Scotland’s shock victory did the Welsh no favours at all. The Wallabies were clearly determined to avoid a second defeat and were clinical when given the opportunity. This was never more evident than when Pat McCabe sealed victory in the closing stages. In contrast Wales squandered their clearest opportunity when Priestland fumbled a sloppy pass from Sam Warburton with a try almost certain. That was the deciding factor in the end.
3. Winning ugly counts the same as winning in style
There was nothing attractive about the rugby on display during South Africa’s encounter with England. Expect a number of sore bodies in both camps after a physical match which the Springboks won comfortably in the end. Consider it even more demanding coming at the end of a long hard season for the Englishmen selected. They will deserve a well earned break by the end of this series.
It was ugly, but fascinating all the same. The first half was cagey. Neither side really brought their ‘A’ game, as so often happens when two heavyweights come together. The physicality on show was embodied by Willem Alberts, a bruiser from Natal Shark in the South African pack. Alberts used every bit of his considerable 18 stone frame in contact and you can bet the English forwards are feeling it now.
The second half was an improvement of sorts. With Morne Steyn and then De Villiers crossing for the Boks, before Ben Foden scored a late consolation try. Brian Habana threatened to spark something special and Ruan Pienaar was typically assured as a replacement but in truth it will hardly be remembered as a classic. Not that Heyneke Meyer will be remotely bothered by that when he remembers his first game as head coach. It’s always about winning.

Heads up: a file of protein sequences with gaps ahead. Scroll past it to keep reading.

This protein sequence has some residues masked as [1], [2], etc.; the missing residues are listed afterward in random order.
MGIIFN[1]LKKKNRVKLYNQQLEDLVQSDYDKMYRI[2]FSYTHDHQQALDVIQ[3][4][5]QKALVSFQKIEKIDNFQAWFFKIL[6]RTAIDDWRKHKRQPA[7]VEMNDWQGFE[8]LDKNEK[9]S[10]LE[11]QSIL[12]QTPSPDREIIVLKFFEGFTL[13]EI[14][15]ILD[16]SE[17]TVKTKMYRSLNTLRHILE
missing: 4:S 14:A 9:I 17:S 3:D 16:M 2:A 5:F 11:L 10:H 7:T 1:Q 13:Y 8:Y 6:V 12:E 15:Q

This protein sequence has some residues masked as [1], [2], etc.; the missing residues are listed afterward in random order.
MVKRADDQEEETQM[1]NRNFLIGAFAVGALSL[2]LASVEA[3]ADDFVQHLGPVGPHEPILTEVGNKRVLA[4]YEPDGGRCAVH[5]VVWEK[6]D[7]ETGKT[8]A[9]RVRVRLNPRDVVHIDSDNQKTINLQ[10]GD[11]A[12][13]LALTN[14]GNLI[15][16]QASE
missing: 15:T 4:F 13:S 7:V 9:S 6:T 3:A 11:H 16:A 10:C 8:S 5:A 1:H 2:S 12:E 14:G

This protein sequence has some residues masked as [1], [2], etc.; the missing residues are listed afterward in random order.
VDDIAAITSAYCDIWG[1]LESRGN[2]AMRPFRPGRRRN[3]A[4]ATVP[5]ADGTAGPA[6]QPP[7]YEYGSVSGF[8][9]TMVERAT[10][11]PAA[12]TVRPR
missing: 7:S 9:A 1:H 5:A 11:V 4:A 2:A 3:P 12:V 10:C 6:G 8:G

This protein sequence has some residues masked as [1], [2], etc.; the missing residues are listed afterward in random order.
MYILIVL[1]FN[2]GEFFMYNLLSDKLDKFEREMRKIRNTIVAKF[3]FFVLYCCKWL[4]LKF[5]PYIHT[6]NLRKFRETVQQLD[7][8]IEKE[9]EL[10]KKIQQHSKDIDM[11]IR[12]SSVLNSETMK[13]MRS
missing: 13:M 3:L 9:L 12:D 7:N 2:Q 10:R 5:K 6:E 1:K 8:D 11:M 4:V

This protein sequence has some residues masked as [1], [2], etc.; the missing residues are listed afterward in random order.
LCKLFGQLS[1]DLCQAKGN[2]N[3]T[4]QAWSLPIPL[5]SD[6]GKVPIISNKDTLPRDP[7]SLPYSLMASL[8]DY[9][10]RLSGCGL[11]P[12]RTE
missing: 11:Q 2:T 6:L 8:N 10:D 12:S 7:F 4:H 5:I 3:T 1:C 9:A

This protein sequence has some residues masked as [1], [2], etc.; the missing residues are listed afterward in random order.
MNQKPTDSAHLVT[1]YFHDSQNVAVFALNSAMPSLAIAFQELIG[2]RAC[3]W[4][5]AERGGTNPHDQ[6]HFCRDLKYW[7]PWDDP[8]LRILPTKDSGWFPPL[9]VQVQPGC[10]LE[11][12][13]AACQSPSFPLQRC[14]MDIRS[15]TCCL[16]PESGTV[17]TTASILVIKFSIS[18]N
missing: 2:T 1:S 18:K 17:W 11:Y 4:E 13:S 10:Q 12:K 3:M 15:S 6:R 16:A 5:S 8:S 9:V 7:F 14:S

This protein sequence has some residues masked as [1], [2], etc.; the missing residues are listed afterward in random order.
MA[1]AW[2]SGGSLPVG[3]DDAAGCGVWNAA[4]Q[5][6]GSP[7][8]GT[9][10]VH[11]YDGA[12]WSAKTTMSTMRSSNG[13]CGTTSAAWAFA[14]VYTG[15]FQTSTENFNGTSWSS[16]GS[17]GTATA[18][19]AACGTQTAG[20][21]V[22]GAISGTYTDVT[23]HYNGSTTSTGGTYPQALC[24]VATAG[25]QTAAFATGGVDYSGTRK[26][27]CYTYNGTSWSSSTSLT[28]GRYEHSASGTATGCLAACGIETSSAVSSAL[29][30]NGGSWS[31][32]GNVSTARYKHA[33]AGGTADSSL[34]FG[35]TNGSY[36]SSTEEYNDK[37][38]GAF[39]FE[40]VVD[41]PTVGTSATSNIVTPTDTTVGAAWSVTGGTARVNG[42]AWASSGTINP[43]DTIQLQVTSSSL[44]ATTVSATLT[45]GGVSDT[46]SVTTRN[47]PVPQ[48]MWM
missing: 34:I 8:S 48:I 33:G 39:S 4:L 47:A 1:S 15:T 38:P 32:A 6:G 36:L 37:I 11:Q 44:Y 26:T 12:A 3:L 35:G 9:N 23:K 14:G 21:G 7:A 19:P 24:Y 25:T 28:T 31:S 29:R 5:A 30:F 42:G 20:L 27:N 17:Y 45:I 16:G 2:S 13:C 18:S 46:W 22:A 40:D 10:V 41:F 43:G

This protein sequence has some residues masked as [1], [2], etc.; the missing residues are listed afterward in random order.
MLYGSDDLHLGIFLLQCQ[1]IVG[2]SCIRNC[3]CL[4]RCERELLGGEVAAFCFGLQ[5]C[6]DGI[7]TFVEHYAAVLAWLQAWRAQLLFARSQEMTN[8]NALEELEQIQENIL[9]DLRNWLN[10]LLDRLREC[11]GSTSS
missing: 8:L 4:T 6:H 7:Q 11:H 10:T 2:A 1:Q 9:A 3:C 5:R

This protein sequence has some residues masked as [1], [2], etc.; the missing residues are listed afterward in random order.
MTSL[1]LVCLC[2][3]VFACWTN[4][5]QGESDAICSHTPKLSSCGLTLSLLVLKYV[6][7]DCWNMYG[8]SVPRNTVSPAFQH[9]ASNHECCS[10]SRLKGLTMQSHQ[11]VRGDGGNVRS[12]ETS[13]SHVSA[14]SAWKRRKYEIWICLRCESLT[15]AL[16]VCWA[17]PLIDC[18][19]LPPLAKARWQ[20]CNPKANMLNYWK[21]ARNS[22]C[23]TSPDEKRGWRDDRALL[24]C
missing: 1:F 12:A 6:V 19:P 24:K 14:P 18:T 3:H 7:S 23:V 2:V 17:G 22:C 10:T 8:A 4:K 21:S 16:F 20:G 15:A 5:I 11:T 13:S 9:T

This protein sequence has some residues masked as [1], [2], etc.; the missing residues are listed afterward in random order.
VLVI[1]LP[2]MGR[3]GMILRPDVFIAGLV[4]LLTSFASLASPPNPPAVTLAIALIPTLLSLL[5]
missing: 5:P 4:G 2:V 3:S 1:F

4. The bad weather won’t suit Scotland. Wait, it actually did.
Be honest now, how many of you predicted Scotland would be the only touring nation to record a victory in the first week of the summer series? Not many, I’d imagine. Yet that is how the opening fixtures unfolded with Scotland turning over the Wallabies in a rain sodden wind battered test in Newcastle. The conditions were the dominant force in this fixture but Scotland fought both the weather and Australia right to the end, eventually securing the narrowest of victories 9-6 with Greig Laidlaw slotting over a penalty with the last kick of the match.
Prior to kickoff it was suggested the conditions wouldn’t suit Scotland. Andy Robinson wants his Scotland team to move the ball, use the width of the pitch and get the talented Stuart Hogg involved from fullback as often as possible. In the playing conditions however, that was out of the question. Both teams would be forced to slug it out on a deteriorating surface.
Scotland led at half-time but a three point margin appeared insufficient having had the wind at their backs in the opening period. Australia applied considerable pressure forcing Scotland to defend their line on more than one occasion. But their defence was not to be breached, with their pack forcing the most unlikely turnovers at key moments. Alasdair Strokosch and Ross Rennie can be singled out for their outstanding defensive contributions but it was a collective effort altogether.
It was grit and determination which got them through periods of intense pressure, and absolute composure from Greig Laidlaw as he split the posts at the death. Under normal circumstances this was a straightforward shot at goal, complicated by a gusting wind and pouring rain, not to mention the enormity of the situation. To slot that penalty took a huge amount of courage. Somehow, however, it was never in doubt.